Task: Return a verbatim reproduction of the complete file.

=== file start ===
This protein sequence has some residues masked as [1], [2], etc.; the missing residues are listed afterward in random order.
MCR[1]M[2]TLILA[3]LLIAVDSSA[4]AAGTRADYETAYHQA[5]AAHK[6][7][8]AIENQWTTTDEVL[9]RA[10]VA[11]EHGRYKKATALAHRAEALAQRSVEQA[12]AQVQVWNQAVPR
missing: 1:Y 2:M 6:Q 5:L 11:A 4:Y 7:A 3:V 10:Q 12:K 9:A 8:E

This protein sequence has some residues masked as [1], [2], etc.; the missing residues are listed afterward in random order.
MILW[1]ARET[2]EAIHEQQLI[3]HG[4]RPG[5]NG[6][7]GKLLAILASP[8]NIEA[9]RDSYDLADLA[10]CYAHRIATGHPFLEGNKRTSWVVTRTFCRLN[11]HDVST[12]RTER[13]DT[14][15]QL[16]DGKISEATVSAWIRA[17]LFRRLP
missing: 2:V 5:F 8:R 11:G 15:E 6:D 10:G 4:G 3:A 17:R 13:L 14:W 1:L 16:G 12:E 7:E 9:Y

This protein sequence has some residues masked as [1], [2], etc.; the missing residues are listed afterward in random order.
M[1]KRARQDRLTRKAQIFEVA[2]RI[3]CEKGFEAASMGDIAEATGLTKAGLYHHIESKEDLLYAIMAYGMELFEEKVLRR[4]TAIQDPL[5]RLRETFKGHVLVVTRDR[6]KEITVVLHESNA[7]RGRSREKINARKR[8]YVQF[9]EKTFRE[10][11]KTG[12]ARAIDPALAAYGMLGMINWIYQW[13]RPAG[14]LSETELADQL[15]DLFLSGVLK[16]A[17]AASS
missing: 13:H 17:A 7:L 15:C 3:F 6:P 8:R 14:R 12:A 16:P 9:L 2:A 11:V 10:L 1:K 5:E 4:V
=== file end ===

This protein sequence has some residues masked as [1], [2], etc.; the missing residues are listed afterward in random order.
MCR[1]M[2]TLILA[3]LLIAVDSSA[4]AAGTRADYETAYHQA[5]AAHK[6][7][8]AIENQWTTTDEVL[9]RA[10]VA[11]EHGRYKKATALAHRAEALAQRSVEQA[12]AQVQVWNQAVPR
missing: 1:Y 2:M 6:Q 5:L 11:A 4:Y 7:A 3:V 10:Q 12:K 9:A 8:E

This protein sequence has some residues masked as [1], [2], etc.; the missing residues are listed afterward in random order.
MILW[1]ARET[2]EAIHEQQLI[3]HG[4]RPG[5]NG[6][7]GKLLAILASP[8]NIEA[9]RDSYDLADLA[10]CYAHRIATGHPFLEGNKRTSWVVTRTFCRLN[11]HDVST[12]RTER[13]DT[14][15]QL[16]DGKISEATVSAWIRA[17]LFRRLP
missing: 2:V 5:F 8:R 11:G 15:E 6:D 10:G 4:G 3:A 17:R 13:L 14:W 1:L 16:G 12:E 7:E 9:Y

This protein sequence has some residues masked as [1], [2], etc.; the missing residues are listed afterward in random order.
M[1]KRARQDRLTRKAQIFEVA[2]RI[3]CEKGFEAASMGDIAEATGLTKAGLYHHIESKEDLLYAIMAYGMELFEEKVLRR[4]TAIQDPL[5]RLRETFKGHVLVVTRDR[6]KEITVVLHESNA[7]RGRSREKINARKR[8]YVQF[9]EKTFRE[10][11]KTG[12]ARAIDPALAAYGMLGMINWIYQW[13]RPAG[14]LSETELADQL[15]DLFLSGVLK[16]A[17]AASS
missing: 13:H 17:A 7:L 15:C 3:F 6:P 8:R 14:R 12:A 16:P 9:L 2:A 11:V 10:L 1:K 5:E 4:V